clinker; but the composition of the ink has been altered, and the paper now burns to a fine gray ash. The fumes of the burning paper are extremely dense and pungent; and to prevent any nuisance arising from this cause, the process of cremation is carried out at dead of night, when the city is comparatively deserted. Further, in order to mitigate the density of the fumes, they are made to ascend through a shower of falling water, the chimney shaft being fitted with a special shower bath arrangement for this purpose. Passing away from the necropolis of dead and buried notes, we visit the treasury, whence they originally issued. This is a quiet-looking room, scarcely more imposing in appearance than the butler's pantry in a West-end mansion, but the modest-looking cupboards with which its walls are lined are gorged with hidden treasure. The possible value of the contents of this room may be imagined from the fact that a million of money, in notes of one thousand pounds, forms a packet only three inches thick. The writer has had the privilege of holding such a parcel in his hand, and for a quarter of a minute imagining himself a millionaire - with an income of over thirty thousand per annum for life. The same amount might occupy even less space than the above, for Mr. Francis tells a story of a lost note for thirty thousand pounds, which, turning up after the lapse of many years, was paid by the Bank twice over. We are informed that notes of even a higher value than this have on occasion been printed, but the highest denomination now issued is one thousand pounds.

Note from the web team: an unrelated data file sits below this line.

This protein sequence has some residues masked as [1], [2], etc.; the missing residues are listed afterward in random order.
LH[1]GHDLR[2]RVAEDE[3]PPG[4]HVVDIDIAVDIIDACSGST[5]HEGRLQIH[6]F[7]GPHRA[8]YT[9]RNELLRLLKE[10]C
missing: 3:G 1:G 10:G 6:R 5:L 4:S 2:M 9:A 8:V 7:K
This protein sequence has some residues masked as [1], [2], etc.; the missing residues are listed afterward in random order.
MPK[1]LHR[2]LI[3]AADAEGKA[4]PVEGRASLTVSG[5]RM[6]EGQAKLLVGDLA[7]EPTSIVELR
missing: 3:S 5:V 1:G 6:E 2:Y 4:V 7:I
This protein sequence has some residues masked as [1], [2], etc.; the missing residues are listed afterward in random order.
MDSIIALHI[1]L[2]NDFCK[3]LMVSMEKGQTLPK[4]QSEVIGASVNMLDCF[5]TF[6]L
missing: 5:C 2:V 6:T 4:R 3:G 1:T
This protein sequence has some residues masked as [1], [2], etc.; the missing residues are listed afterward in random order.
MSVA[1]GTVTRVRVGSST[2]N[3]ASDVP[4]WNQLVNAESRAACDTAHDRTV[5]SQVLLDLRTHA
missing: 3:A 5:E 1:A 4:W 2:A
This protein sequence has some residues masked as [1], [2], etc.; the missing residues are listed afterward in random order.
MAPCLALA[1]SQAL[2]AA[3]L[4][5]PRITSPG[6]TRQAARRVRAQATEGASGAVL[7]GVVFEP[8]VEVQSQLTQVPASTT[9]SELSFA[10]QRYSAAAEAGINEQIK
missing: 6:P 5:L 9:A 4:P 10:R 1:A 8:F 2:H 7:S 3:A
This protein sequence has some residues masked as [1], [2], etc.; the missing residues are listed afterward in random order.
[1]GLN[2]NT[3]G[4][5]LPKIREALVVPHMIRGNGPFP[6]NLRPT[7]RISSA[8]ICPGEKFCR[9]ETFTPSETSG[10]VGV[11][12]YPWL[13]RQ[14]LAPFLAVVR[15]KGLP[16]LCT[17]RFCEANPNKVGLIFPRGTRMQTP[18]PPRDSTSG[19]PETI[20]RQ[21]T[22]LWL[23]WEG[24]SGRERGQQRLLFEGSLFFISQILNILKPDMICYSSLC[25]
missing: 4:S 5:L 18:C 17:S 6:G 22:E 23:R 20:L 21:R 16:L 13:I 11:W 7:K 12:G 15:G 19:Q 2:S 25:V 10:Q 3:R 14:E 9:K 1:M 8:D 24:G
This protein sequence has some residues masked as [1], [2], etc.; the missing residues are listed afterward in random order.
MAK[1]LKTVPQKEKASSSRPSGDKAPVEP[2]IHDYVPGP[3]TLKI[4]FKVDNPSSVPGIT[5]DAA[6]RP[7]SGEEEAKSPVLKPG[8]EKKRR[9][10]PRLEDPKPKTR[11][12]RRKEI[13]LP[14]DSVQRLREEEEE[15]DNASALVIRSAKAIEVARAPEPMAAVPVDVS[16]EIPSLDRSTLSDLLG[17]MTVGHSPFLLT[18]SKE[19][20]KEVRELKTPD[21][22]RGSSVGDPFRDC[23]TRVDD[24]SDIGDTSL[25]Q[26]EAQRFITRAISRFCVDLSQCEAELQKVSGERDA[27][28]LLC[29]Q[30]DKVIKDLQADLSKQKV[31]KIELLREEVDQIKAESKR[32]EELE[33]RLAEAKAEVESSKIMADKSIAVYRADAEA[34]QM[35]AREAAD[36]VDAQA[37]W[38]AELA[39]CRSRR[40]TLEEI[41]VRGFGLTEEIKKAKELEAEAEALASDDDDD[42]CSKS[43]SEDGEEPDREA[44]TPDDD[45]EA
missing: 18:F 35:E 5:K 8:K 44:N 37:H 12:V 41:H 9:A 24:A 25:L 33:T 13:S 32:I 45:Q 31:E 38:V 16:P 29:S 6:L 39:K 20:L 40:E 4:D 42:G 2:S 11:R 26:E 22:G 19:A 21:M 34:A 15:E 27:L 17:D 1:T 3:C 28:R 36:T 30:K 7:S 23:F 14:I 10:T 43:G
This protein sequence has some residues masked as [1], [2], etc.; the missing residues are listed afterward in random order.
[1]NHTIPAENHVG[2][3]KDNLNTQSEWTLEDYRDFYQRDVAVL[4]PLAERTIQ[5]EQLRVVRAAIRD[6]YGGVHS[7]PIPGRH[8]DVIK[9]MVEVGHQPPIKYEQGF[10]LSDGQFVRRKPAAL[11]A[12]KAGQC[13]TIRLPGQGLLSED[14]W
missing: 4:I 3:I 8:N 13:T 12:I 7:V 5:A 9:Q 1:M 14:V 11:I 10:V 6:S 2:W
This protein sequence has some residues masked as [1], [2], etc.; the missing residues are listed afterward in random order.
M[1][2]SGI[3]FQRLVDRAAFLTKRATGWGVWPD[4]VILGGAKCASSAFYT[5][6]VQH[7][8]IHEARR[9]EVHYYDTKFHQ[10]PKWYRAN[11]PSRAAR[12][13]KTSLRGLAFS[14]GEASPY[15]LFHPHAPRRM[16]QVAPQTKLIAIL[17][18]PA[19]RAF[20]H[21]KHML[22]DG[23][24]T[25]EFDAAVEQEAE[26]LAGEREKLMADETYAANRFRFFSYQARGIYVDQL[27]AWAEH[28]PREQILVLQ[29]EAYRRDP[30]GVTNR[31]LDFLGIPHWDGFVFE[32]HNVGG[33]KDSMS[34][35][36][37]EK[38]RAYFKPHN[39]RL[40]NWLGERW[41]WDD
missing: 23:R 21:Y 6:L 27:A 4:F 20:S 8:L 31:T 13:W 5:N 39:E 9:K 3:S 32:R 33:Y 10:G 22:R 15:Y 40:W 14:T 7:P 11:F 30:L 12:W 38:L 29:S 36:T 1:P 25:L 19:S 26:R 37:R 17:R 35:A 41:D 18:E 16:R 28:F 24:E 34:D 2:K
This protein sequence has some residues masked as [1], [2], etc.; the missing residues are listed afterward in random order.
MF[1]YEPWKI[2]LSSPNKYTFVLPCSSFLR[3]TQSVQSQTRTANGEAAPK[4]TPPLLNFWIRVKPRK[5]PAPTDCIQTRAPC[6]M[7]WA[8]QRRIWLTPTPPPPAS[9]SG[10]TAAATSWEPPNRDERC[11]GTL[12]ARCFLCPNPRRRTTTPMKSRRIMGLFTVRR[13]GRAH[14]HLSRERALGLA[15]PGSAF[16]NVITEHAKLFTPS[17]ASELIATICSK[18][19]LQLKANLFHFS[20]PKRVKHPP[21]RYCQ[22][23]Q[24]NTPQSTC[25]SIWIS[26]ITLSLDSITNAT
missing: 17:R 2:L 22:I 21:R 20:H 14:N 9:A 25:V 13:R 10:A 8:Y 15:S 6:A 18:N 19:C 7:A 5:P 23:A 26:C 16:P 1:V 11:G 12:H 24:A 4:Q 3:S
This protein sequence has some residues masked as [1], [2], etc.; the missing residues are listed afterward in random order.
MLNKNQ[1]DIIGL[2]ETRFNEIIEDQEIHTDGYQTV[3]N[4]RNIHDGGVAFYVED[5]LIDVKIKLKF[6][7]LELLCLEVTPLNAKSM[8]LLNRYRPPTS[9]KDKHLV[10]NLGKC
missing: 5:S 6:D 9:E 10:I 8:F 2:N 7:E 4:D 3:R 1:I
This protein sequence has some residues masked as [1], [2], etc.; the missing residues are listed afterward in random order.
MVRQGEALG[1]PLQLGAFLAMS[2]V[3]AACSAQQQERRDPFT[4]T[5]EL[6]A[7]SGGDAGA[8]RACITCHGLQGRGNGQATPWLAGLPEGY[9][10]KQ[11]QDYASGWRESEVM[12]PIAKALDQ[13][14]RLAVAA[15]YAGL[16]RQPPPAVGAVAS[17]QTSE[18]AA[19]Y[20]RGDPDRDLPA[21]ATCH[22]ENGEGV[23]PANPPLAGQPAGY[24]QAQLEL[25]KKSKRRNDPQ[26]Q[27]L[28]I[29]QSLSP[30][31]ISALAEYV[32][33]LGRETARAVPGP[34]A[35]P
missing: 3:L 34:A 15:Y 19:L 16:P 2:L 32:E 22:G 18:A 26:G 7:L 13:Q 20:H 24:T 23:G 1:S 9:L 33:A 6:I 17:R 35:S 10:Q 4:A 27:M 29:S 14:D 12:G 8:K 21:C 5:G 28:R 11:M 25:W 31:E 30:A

thrusts, one to the right, one to the left, but at slightly different levels. If the coin be of full weight, the balance is held in equipoise, and the right-hand bolt making its thrust, pushes it off the plate and down an adjacent tube into the receptacle for full-weight coin. If, on the other hand, the coin is ever so little "light," the balance naturally rises with it. The right-hand bolt makes its thrust as before, but this time passes harmlessly beneath the coin. Then comes the thrust of the left-hand bolt, which, as we have said, is fixed at a fractionally higher level, and pushes the coin down a tube on the opposite side, through which it falls into the light-coin receptacle. The coins thus condemned are afterwards dropped into another machine, which defaces them by a cut half-way across their diameter, at the rate of two hundred a minute. The weighing machines, of which there are sixteen, are actuated by a small atmo spheric engine in one corner of the room, the only manual assistance required being to keep them supplied with coins. It is said that sixty thousand sovereigns and half-sovereigns can be weighed here in a single day. The weighing machine in question is the invention of Mr. Cotton, a former governor of the Bank, and among scientific men is regarded as one of the most striking achievements of practical mechanics.